12. I couldn't think of a non-offensive way of saying "hey! nice thread @40 Thousand Skeletons! Finally we can discuss something without vehemently disagreeing with one another!" Everything I write seems like sarcasm but it's actually not... Anyways, to the topic! I honestly don't have a strong opinion either, but I'm inclined to agree with you. I think that authors/writers do have themes, tropes, methods, etc. they tend to write about. It's a passion that drives them. It becomes more apparent in authors with a ridiculous number of publications because you start to realize all the stories are using the same basic formula or twists on character/plot (::cough:: Dean Koontz ::cough::). But now I have to point out how this particular area of the forum forbids any mention of the HBO show and its plot points within any topic (spoiler tags or no). The reasoning is that we don't know in what ways the show and book series will overlap, so lets not base the foundation of any argument on the HBO show. That's fair, except the rule is that you can't mention anything about the show at all (i.e., typical American zero-tolerance policy), whether it's as a passing joke, a link to a meme, etc. So returning back to citing GRRM's other stories... it seems really backwards to me that people are able to cite not only the author's other bodies of work (which also have no established relation to ASoIaF) but also things like European mythology, New Age interpretation of the occult, and other obscure sources... but not the show at all. Especially when we know that the show itself has a general outline that will match up with the stories in some way or another... and those of us that partake know how choppy the translation from book to TV has been past season one. But, let's also remember that GRRM has written some episodes himself (i.e., making them other bodies of his work...). ::shrug:: This is not to say the show should be used as a foundation to any book theory, but to forbid it's mention entirely, pretending it's insignificant or unimportant entirely... and then citing other things that are actually insignificant or unimportant entirely (e.g., etymology of the word "others" as a basis for an argument for their existence or some other tinfoil) starts really shaking things up for me. I could get into specific examples but I can't mention the show here at risk of being suspended. ::shrug again:: Anyways, reading the original post, this was my immediate thoughts concerning the primary question. I guess my answer is yes and no. Yes, I personally think that GRRM's other works could provide us some valuable insights, but then no I don't think it's philosophically/ideologically consistent with the rules established for this forum. People will pop up and argue that they don't watch the show, they don't like the show, and they don't want to hear about the show or it's "spoilers" (while also saying the show is not the books... so how is it "spoilers"?). But I would say then we shouldn't hear about European mythology and folklore, the Occult, sample chapters from Winds of Winter (they aren't finalized until published), the author's other works, works by other authors, etc. I'm not trying to be terribly radical... but it's a major inconsistency I've seen throughout the general discussion forum that has always bothered me.
  13. I see your point, but my interpretation differs. Daemon II didn't seem like a person that would balk when he needed to draw a line in the sand. He didn't balk revealing his (politically staining) sexuality to Dunk and certainly didn't balk at the idea of staging a rebellion. Let's not forget Alyn was Lord Alyn, though we'll likely never know how many swords he could have contributed to his cause. But it's more swords than Daemon brought with him. Daemon knew what he was doing. Alyn seemed quite a bit unhinged towards the end, but the stories are third person limited, not third person omniscient. We don't really know his thoughts, experiences, personality. Or even the real history between them. It's ambiguous. And if you take his quote with a grain of salt you end up having to salt every other quote in the text, so not sure you would really want to go that route. It would mean everything Daemon says is not worthy of trust, thus was know absolutely nothing about him. And thus this topic would be moot because there is no certainty. I'll address this below too, but I wasn't accusing him of being mad. I wouldn't call it madness at all. He seemed fairly sane to me. But even "nice" Targaryens have been shown to be capable of a cruel streak (e.g., Daenerys). Of course, I'd readily accept that historical Targaryens tend to be best remembered for the bad things they've done (as any leader is) rather than the good. But then you also have to accept that important cultural figures like Baelor the Blessed have bad things about them swept under the rug since his is a "saint" (so to speak) of the Faith. Remember Targaryens are often (with exceptions) raised to believe that they are above men and gods. That's why they practiced incest (relatively) unchallenged: (1) Beautiful dragons such as ourselves do not rut with dirty mortal Andals and First Men, and (2) we're Targaryens, we do not bend the knee to gods. Anyways, this all seems like a major detraction from the topic. Me noting Targaryens were prone to seeing themselves as higher than men and thus predisposed toward cruel acts was in parentheses, for the record.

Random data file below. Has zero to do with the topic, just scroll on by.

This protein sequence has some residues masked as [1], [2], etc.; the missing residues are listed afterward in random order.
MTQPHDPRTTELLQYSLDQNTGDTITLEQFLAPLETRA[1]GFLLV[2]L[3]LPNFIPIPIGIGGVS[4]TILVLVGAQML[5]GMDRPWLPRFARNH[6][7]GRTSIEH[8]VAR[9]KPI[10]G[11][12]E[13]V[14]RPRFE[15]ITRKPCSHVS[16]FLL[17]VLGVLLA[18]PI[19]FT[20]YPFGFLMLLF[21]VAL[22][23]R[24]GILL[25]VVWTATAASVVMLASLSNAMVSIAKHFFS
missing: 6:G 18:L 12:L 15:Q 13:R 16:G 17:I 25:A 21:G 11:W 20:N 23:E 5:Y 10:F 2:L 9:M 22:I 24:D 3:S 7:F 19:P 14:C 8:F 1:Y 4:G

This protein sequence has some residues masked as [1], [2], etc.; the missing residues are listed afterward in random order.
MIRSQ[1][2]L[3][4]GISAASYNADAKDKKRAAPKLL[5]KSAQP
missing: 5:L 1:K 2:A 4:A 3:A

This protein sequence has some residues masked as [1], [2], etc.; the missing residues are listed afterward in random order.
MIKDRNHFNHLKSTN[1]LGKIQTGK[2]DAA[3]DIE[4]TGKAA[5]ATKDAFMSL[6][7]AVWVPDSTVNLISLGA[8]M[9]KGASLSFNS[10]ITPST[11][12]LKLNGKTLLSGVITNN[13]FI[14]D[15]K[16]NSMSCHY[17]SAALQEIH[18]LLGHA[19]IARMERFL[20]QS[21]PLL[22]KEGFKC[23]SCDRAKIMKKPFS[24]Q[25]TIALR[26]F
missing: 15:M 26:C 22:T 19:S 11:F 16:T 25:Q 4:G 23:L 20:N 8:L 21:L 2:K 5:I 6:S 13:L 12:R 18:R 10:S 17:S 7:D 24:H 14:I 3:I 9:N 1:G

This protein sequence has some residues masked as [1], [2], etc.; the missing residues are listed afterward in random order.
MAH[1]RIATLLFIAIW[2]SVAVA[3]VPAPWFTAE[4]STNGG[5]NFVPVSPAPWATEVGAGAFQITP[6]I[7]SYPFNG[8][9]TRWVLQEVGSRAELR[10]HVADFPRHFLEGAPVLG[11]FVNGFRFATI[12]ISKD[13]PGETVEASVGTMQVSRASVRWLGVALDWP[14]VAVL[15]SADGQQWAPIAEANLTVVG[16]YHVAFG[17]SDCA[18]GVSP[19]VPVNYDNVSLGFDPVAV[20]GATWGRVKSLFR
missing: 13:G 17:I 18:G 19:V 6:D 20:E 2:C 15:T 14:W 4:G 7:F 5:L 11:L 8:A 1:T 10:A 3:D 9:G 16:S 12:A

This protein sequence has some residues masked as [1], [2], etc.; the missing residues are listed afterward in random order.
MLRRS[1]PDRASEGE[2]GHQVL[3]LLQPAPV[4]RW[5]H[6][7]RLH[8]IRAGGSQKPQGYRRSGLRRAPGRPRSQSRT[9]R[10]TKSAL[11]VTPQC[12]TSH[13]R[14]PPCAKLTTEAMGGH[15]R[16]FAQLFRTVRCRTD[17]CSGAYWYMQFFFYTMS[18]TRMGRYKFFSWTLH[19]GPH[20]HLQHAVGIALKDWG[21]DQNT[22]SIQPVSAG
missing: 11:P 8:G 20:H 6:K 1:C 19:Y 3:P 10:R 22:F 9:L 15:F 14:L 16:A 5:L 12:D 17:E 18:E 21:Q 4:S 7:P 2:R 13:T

14. I mostly mentioned it based on his treatment of Alyn Cockshaw, who had unreciprocated love for Daemon II. My interpretation of their relationship was that, at the very least, Daemon led Alyn on until a more intriguing prospect (was Dunc considered Handsome? I don't recall...) came along for him to entertain himself with. “I wept when Bittersteel carried him off to exile, and again when Lord Peake told me he was coming home. But then he saw you upon the road, and forgot that I existed.” So, if Alyn's quote has any truth to it, Daemon used him to stroke his ego (and maybe other things). Regardless, considering Alyn is Daemon's only friend (as we use the word today), it seems cruel to me. Not because he doesn't return the feelings, but that he doesn't seem to have given a firm no (like Daenerys did with Jorah).
  15. Haha thanks for the replies. I look back at my wording and think "wow, could have asked these questions better..." I think what I was getting at was if having bisexual main characters (that aren't women) was offputting to readers (of any background or identity). I'd recommend the third book if you haven't read it yet! It takes place on Seregil's home continent, Aurënen (which he has been banished from for a few decades or so). Aurënfaie culture is very... quirky. Quirky in ways that make sense for a people that live for hundreds of years. It's my fav of the series. ::shrug:: It could have ended with that book and I would have been completely content. Again, thanks for the replies @Lord Patrek and @Darth Richard II!